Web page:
// Make Bradford ''British''
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Israaeel
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« on: Mar 19, 2012 01:01 AM »


Salaam

This might be a good topic, even though its a bit old now...

Make Bradford British was a programme to promote integration, but as Muslims we remain Muslims no matter where we go. We do not integrate, rather we encourage others to integrate into Islaam.
And anyway, no one in the programme [or elsewhere] actually defined what it means to be british.... so what exactly are we mean to integrate to?

Check this video for a brief feedback given by a brother, forward if you find it beneficial:

www.youtube.com/watch?v=fV-tjZjGYJU&list=UU5F8uVYleswpdRzYf5S3i6g&index=1&feature=plcp
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« Reply #1 on: Mar 20, 2012 05:27 AM »

Wsalam,

Ok permit an American to speak on this... I only watched 2 mins of your youtube video so can't comment on it. Are you the brother speaking in it btw??

The program from what I understand was about making two different people each other's buddies, like a muslim guy and a xtian guy and then they have to spend time with each other and go to each other's houses or something and learn about the other's culture?? Not sure if this is the same show? Seemed like a very normal inter-faith-culture type thing to me. One of the xtian ppl was like i've lived in bradford all my life and never "met" anyone except "my kind" even though I see them all the time in the street and at stores!! etc.

Anyways I think your definition of "integration" is the problem here. Integration doesn't mean not being Muslim or not practicing anymore. It doesn't mean not praying and compromising our faith or whatever else people think. It means being a citizen of one's country and contributing to it by working there, living there, raising one's children, being part of the society, voting, volunteering, paying taxes, having friends that are not of your own culture, inviting them to dinner etc etc. It means  NOT living only in Muslim ghettos and ONLY socializing with Muslims one's entire life. And it means NOT having the mentality that everyone else in your country is the "OTHER" and one's enemy.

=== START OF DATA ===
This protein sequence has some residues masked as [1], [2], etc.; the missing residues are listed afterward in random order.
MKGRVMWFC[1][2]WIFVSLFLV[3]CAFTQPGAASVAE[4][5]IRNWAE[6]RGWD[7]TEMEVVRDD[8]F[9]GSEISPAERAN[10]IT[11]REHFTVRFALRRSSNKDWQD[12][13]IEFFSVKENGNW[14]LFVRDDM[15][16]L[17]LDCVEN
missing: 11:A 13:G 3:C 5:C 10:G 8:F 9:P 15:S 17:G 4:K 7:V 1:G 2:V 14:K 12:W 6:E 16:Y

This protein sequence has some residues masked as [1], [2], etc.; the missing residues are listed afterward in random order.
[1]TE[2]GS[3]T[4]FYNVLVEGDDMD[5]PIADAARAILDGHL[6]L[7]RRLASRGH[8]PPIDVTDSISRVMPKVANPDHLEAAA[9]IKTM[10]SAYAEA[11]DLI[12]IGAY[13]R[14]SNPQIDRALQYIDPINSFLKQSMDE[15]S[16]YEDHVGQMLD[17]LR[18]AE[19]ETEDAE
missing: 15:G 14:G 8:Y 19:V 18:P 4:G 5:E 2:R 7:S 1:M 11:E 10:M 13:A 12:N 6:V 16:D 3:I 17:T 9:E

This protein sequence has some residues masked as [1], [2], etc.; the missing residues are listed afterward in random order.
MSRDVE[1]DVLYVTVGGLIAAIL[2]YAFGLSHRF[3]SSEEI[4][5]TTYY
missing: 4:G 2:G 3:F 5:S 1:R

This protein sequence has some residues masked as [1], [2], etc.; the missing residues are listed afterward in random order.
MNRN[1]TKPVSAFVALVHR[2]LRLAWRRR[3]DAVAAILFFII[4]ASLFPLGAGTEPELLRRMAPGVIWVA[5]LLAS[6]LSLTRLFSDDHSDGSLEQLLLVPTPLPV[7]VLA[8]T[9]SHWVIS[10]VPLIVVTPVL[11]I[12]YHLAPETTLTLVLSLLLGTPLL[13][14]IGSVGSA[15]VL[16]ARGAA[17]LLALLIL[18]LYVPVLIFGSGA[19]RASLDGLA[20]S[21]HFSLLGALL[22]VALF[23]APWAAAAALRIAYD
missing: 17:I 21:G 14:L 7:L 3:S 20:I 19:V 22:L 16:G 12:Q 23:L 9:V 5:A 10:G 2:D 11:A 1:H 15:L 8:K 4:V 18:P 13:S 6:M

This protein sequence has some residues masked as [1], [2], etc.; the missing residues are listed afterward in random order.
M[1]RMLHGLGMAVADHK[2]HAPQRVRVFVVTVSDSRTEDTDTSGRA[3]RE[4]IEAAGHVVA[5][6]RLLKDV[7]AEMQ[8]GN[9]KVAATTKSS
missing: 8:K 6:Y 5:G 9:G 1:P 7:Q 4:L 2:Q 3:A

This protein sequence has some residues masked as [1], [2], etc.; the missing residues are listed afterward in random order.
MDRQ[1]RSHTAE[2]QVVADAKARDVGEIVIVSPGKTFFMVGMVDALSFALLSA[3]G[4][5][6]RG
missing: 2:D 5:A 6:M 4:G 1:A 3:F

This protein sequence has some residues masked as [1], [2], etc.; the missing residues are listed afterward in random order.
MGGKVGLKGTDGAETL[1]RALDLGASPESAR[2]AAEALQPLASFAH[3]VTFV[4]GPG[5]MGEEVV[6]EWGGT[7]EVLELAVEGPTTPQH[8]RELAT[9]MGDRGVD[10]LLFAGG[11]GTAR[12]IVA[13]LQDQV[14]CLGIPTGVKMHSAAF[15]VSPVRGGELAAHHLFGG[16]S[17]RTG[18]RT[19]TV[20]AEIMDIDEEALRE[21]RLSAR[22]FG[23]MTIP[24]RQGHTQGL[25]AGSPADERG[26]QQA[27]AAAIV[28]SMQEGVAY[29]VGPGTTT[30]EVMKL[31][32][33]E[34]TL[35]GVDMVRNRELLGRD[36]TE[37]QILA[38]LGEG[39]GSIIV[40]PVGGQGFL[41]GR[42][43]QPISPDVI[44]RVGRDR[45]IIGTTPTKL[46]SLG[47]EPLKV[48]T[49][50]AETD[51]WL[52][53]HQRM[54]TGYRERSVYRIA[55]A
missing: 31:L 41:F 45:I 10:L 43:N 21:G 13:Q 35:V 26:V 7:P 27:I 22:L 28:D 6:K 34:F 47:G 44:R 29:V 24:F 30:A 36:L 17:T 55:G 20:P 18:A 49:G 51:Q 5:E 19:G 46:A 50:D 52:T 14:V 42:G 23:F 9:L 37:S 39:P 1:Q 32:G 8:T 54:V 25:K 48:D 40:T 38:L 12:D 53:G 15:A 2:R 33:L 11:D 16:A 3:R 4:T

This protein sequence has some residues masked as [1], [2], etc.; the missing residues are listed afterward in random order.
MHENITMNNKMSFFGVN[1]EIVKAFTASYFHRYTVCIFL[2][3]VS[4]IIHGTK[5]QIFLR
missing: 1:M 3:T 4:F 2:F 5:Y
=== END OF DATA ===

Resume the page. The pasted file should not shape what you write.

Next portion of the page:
I think British Muslims because of their socio-history have a difficult time with this. They feel more victimized and feel like they are the "other" and need to band together because of all the perceived and real racism and hate.

Until recently the Muslims in the USA were very different. In our socio-history most of the Muslims who came here were professionals and academics and wanted to be part of the society and integrate. They worked hard to to be a part of American society on purpose, sent their kids to public schools and to islamic schools on the weekend. They never felt like they were the "other" or "victimized" because  the US is a nation of immigrants. They never moved into ghettos. Instead they spread out across suburbs and across the entire US including the midwest and non-big cities. American Muslims never felt alienated or disenfranchised then. Thus they were never perceived so negatively by the larger society (until 9/11 and the extremely sharp rise of islamophobia the last couple years of course, which has changed things).

Anyway it's an interesting thing to explore the history of Muslims in Britain versus the US. I think we can learn a lot from each other.

Ok wsalam



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« Reply #2 on: Mar 20, 2012 08:20 AM »

PS not saying American Muslims are perfect or anything, faaar from it lol we have major problems and could learn a lot from what British Muslims have established via organizations, schools, programs and resources, politics and how they are going about solving their problems being a generation ahead of us etc!!
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« Reply #3 on: Jul 30, 2012 01:34 PM »

Asa

From what I have gathered over the years, American Muslims tend to come across very liberal and ignorant of American policy towards others outside of the USA. The major difference for me between UK Muslims and American Muslims, is we in the UK are not so concerned about being accepted and fitting in. Our concerns are primarily deen, and the Ummah as a whole. We see the suffering of Muslims around the world at the hands of British Armed forces and british foreign policy and we therefore act and speak out against it, regardless if it makes us disliked.

Whereas the American Muslims seem more concerned with fitting in with American life and culture, and being accepted by the masses. American Muslims seem to want to be American first, Muslim second. Whereas British Muslims want to be Muslim first, British second. This to me is the major difference.

As a British Muslim, I'm not proud to be British or proud of what britain does around the world. I was born and raised here and therefore by default i'm British. However I AM proud of being Muslim and my deen.

I am slightly surprised that American Muslims so rarely speak out against what America does abroad, in particualr towards Muslims. Much of the turmoil in the muslim world over the last few decades has been caused, or influenced by the USA, yet Muslims seem silent on this, as they dont want to appear to be unpatriotic.
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